- If God says “jump,” I can ask “why?”
- If God says “because jumping is good” I can ask “why is it good?”
- If God says “because I said so” I can ask “why does that matter?”
- If God says “just do it, because it’s good” I am back to asking “why”?
- Just because something is good, doesn’t give us motivation to do it.
In most religions, especially Christianity/Islam the only obligatory motivation is punishment/reward. Why should you refrain from sin? Because if you don’t you will be burned in hell. Why ought you pray and read the holy texts? Because ultimately you will receive a reward from it (whether that be 70 virgins, paradise, or the joy of eternity with Jesus). At its core, the only possible obligatory motivation in any religious worldview, is simple self-interest.
- The only obligatory motivation for repentance is to be saved from pain, and enjoy eternity.
- The only obligatory motivation for avoiding sin is to avoid the harm caused by sin & hell.
- The only obligatory motivation for good deeds is to be loved/rewarded by God & people.
- The only obligatory motivation for loving God, is the personal fulfillment experienced.
But religious people aren’t alone in this, in fact, I believe it’s nearly impossible for anyone to be motivated to do something without any self-interest. My suspicion is that most people who claim otherwise, are motivated by the mental satisfaction that arises from acting in a selfless manner! This does not mean I think everyone is evil and doesn’t genuinely care for others, I believe most of us do frequently behave in a selfless manner, but the positive mental experience of loving others and knowing “I caused that person joy, without expecting anything in return” is indeed a selfish reward of its own.
In fact there are all kinds of self-interested motivators, and without them action is impossible. They include being rewarded with (a) physical possessions, (b) pleasant mental/spiritual experiences, (c) respect/affection from others (d) the internal mental experience of doing such a good deed, causing others happiness, or even of doing something good, just for its own sake without expecting a reward.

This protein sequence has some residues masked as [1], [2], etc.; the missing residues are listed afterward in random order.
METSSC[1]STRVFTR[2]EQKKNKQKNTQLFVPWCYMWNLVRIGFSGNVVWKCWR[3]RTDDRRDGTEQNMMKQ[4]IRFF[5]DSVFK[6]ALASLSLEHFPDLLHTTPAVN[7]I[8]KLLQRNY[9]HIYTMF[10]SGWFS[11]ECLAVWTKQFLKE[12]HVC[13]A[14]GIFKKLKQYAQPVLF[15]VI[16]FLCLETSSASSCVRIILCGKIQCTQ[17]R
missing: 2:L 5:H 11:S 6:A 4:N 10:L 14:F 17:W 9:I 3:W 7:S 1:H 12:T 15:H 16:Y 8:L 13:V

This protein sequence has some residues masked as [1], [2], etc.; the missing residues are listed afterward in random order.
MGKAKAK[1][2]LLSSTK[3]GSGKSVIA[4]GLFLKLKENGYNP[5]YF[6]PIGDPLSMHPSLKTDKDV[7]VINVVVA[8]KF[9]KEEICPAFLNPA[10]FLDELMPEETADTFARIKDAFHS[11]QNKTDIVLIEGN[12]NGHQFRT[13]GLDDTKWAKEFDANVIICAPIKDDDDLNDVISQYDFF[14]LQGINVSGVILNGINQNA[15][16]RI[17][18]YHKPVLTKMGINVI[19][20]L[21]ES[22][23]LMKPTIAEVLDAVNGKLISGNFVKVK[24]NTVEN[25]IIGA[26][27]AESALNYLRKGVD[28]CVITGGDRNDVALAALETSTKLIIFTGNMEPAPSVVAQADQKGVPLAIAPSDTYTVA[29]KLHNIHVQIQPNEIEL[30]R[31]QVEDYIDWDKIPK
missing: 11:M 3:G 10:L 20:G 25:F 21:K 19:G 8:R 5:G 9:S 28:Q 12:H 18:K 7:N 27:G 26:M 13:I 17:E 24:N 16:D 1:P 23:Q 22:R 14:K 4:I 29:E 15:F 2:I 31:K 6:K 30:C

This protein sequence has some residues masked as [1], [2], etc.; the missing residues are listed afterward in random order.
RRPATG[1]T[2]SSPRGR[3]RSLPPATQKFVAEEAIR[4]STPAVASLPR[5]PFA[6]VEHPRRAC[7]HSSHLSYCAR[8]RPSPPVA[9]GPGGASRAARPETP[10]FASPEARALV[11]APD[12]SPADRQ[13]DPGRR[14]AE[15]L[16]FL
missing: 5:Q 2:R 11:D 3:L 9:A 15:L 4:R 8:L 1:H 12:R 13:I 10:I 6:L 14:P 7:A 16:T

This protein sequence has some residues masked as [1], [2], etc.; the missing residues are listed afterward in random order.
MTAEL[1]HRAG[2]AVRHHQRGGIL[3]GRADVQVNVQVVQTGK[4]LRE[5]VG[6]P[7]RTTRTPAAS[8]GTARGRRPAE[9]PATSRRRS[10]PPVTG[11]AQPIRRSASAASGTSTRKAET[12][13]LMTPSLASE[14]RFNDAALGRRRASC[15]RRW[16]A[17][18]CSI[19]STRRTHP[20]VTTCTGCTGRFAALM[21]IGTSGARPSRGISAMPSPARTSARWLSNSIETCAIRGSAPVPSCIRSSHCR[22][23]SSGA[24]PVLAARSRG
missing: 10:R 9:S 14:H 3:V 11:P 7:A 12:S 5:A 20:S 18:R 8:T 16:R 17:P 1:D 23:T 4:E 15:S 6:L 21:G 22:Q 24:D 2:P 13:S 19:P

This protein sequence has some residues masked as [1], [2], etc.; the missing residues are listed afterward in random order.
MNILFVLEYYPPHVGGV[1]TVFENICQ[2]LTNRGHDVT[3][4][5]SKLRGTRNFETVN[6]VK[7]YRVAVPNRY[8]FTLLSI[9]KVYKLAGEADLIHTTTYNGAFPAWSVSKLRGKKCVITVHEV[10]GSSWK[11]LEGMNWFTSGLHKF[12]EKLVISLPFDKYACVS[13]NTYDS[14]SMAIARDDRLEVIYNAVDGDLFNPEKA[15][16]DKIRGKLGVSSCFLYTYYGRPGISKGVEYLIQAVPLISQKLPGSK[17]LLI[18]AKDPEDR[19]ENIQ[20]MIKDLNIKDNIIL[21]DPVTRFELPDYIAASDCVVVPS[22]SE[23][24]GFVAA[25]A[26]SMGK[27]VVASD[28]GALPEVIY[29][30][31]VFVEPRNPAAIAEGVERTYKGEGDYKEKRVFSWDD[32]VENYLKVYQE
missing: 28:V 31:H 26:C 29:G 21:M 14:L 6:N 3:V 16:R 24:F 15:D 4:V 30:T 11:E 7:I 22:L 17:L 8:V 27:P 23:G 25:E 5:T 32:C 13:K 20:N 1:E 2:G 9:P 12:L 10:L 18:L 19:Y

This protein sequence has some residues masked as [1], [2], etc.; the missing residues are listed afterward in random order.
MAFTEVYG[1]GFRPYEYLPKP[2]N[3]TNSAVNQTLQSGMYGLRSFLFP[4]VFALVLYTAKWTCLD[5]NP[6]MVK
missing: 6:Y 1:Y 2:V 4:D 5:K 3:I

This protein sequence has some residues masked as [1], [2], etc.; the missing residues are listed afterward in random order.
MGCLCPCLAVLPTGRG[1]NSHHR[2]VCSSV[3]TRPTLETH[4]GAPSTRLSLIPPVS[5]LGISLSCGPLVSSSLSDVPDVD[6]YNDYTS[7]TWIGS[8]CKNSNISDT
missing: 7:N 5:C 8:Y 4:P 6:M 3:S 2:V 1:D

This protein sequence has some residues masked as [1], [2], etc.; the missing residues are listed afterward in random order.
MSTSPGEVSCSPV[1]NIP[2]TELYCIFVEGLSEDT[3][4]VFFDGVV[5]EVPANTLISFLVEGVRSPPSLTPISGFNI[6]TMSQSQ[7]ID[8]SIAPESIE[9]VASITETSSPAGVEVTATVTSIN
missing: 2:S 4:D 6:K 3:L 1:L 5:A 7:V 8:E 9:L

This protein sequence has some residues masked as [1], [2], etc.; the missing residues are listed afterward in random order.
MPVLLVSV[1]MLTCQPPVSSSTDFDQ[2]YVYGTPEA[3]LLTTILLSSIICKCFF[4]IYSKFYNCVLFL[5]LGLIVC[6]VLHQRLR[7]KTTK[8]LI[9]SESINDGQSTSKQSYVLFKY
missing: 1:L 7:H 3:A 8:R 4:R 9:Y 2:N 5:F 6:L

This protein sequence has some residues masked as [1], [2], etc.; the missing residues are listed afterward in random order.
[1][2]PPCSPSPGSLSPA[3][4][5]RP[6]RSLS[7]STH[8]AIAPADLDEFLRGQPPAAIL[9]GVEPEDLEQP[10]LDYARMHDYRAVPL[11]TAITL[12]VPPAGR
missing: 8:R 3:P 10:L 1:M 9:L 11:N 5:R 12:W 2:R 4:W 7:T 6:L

If there is nothing at all to motivate a person to perform some moral action, there will be no action, unless it’s random and unintentional. This really strips the issue of ethics to its core and exposes the greatest fear of most religious people: If there is no God who will punish/reward you, what guarantee do I have that you will continue to do good to me?
There is no magical guarantee that I can offer, and that seems frightening.
Yet fear not, most human beings, by nature are social and altruistic creatures, we are wired to create bonds with others and flourish best when working cooperatively together. We achieve our own personal flourishing best when we promote flourishing in others. We satisfy our own safety best when we create societies where violence is illegal, and when we don’t act violently towards others. We promote our own good, when we treat others in a way that is good. As Jesus said, “he who lives by the sword, dies by the sword” and so “do to others what you would want them to do to you.”
Even Jesus appealed to self-interested desire to motivate listeners to act according to his greatest ethical commandment. There is no reason atheists can’t do the same.